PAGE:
Fringe Box



Fears Local Bands Will be Snubbed by New Festival’s Organisers

Published on: 28 Feb, 2013
Updated on: 28 Feb, 2013

A new music festival appears to be heading for Stoke Park this summer, but there are fears that local bands may not get the chance to play there.

The crowd at GuilFest in July 2012. Picture by Mike Ellis.

The crowd at GuilFest in July 2012. Picture by Mike Ellis.

Local media has this week been reporting that – following the collapse of locally based GuilFest, due to financial problems – a London-based promotor, Live Nation, has announced that it will be putting on a two-day music festival in Stoke Park over the weekend of July 13 and 14. However, Guildford Borough Council, owners of Stoke Park, has not confirmed the festival will be taking place.

But callers to 96.4 Eagle Radio have already been asking the question: “Will local bands be getting a look it?”  The station’s breakfast show host, Peter Gordon, said: “Our listeners have been asking what provision will there be for local bands at the new festival?

He added that he thinks it is surprising that at this stage [only a few months before the event goes ahead] that no mention has been made whether local bands and artists will be part of the festival.

GuilFest, run for 21 years by Guildford man Tony Scott and his company Scotty Events Ltd, provided ample stage space for local bands, most of whom were not fully professional. In the festival’s latter years it is believed that many of these amateur and up and coming bands were not paid to perform. However, the musicians had free weekend passes to the festival and earned their place on one of the smaller stages by helping to sell GuilFest tickets to their fans.

A statement released this week by Tony Scott and his GuilFest team read: “We are surprised and saddened to hear that Guildford Borough Council has agreed to let Live Nation host a music event on Stoke Park this summer. We’d hoped after discussions at the end of last year between Guildford Borough Council and ourselves, there may have been the possibility for us to put on another “GuilFest mark 2” in the summer, but with this news it seems this will no longer be possible.

“After 21 fantastic years of putting on GuilFest, we’d like to say a huge thank you to the many thousands who’ve been either involved or attended making GuilFest one of the best festivals of its kind in the UK culminating in winning the UK’s Best Family Festival Award in 2006.

“We really hope that this won’t be the end and that in the near future we will be back with another festival.”

In its statement over the news breaking of the new festival, Guildford Borough Council, wrote: “When Scotty Events Ltd, organiser of GuilFest, went into liquidation in 2012, Guildford lost a family focused event that supported local acts. It was extremely popular for over 20 years and attracted thousands of visitors to the town. We are keen to continue our support for live music and we hope to see a new event at Stoke Park in the future. We were approached by and met with a number of potential organisers last year, including Tony Scott, as we were keen to hear his views. We are discussing the hire of Stoke Park with a potential operator for summer 2013.”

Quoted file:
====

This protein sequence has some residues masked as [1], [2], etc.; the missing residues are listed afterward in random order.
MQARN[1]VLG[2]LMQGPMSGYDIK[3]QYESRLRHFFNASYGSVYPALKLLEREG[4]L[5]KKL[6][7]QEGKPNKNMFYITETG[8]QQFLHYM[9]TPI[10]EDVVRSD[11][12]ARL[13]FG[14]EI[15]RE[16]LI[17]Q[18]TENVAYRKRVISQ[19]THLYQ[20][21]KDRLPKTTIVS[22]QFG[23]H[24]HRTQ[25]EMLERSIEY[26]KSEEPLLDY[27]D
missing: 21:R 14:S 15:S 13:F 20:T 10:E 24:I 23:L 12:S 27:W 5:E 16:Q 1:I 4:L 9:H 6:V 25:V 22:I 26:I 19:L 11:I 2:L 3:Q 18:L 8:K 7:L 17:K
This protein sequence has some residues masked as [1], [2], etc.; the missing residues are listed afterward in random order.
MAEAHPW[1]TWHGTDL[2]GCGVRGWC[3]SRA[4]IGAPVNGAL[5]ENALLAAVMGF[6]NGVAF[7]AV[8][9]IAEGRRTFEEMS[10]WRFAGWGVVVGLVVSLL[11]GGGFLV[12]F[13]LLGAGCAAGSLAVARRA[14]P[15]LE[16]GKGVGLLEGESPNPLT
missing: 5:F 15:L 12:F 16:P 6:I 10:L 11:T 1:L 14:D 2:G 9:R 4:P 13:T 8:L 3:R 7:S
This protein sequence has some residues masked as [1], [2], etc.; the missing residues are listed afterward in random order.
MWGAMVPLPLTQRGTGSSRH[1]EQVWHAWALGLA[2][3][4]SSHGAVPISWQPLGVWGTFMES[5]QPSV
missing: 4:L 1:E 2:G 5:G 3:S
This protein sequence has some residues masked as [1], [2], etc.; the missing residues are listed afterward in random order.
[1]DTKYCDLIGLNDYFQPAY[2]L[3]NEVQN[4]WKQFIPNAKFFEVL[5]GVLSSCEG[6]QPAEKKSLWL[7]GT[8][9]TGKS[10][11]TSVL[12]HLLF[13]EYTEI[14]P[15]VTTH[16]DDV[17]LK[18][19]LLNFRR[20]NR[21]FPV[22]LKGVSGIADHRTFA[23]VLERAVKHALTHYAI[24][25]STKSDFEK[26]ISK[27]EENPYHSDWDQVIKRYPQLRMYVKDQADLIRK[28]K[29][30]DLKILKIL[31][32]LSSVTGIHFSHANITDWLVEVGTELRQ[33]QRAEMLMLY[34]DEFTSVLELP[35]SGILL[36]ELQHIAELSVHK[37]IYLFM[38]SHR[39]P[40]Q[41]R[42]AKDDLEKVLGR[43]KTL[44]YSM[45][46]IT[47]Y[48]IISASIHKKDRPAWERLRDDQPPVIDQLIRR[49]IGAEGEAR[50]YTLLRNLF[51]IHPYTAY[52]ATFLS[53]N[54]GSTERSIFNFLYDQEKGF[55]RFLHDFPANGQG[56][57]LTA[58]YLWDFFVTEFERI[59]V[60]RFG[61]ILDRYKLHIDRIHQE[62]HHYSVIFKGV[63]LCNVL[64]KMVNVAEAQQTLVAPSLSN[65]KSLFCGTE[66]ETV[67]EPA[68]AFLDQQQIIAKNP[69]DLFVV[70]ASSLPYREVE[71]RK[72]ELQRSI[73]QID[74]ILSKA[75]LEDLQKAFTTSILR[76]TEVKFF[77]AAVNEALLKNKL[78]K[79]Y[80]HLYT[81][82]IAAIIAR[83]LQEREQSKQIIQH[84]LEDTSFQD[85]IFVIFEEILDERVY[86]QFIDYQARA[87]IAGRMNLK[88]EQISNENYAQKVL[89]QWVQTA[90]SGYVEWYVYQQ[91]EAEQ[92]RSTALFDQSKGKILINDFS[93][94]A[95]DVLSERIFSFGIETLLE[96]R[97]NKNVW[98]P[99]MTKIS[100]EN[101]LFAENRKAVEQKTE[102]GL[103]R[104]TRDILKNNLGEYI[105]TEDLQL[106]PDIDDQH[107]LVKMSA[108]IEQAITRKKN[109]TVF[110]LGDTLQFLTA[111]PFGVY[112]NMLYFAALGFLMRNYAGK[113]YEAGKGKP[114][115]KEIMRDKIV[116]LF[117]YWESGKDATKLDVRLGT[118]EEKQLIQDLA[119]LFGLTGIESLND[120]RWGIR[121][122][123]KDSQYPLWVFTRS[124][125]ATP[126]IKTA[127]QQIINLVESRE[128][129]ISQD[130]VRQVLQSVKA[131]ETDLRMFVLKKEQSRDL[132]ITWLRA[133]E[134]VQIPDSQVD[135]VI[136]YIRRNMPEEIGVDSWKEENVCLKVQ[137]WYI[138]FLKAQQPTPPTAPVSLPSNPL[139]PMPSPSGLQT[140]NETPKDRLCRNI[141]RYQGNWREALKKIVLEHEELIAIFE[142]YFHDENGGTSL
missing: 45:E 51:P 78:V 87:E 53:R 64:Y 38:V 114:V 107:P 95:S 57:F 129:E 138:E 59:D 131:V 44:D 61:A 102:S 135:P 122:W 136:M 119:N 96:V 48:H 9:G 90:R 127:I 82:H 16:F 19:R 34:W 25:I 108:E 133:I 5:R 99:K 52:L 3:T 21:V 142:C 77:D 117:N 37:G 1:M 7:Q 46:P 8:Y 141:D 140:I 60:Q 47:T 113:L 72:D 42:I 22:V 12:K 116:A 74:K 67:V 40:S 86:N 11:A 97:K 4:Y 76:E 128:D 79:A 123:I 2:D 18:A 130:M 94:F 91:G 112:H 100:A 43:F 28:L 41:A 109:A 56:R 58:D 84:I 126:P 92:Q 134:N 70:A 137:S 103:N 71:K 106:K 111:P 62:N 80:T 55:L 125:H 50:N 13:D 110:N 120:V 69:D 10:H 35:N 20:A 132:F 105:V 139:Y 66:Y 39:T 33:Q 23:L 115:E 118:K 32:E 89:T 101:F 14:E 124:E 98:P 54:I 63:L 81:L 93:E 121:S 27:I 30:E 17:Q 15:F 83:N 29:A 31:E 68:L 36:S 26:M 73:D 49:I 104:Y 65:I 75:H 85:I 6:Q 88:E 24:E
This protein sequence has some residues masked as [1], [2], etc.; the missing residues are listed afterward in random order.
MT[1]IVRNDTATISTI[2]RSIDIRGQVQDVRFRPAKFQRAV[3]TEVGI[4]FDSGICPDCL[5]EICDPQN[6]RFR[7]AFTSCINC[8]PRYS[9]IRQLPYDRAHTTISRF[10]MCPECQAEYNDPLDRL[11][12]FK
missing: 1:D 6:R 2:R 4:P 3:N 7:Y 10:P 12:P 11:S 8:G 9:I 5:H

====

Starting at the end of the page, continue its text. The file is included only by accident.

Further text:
A music promoter, Andy Vale, contacted Eagle Radio saying he believes there needs to be some local involvement at the new festival. He thinks there should be at least one stage for local or upcoming acts, but the quality of the local artists should be “really strong”. He added: “Pack it with the finest the local area has to offer. In that, I would like to see the local bands getting paid. GuilFest, to its credit, did give a lot of bands a lot of stages. Some bands started on smaller stages and then got bumped up next year to the main stage or bigger stages, in really good slots and got to play for lots of people.”

However, even before last year’s GuilFest, hit hard by the poor weather, muddy conditions and low attendance – the reason for its demise, The Guildford Dragon News was picking up comments from people saying they thought there were too many local amateur bands playing each year, with the quality of them often being rather poor.

On the festival scene Live Nation is known for organising a variety of music events. This year it already has festivals at Reading, Leeds, Latitude (Southwold, Suffolk) and Download (Donnington Park near Derby).

What do you think? If a music festival takes place on Stoke Park this summer, how much of it should be given over to local bands? Or not at all? Please leave a comment in the ‘Leave a reply box’ below.

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Responses to Fears Local Bands Will be Snubbed by New Festival’s Organisers

  1. Bernard Parke Reply

    March 1, 2013 at 12:15 pm

    I share the need to provide the opportunity for local talent.

    It must not be overlooked that Stoke Park itself was given to The Borough as a local amenity for the people of Guildford.

    It can never rival such festivals such as Glastonbury by very nature of its central location. To try to do so would considerable pressure on the quality of life of local residents.

    We have been witness to how the vagaries of our English weather can not only turn the park into a morass but can also lead to a considerable financial loss.

    Perhaps some thought should now be given to finding a more suitable site. Perhaps on the considerable land under University control or in some out-lying country district where it would cause less upset to our residents.

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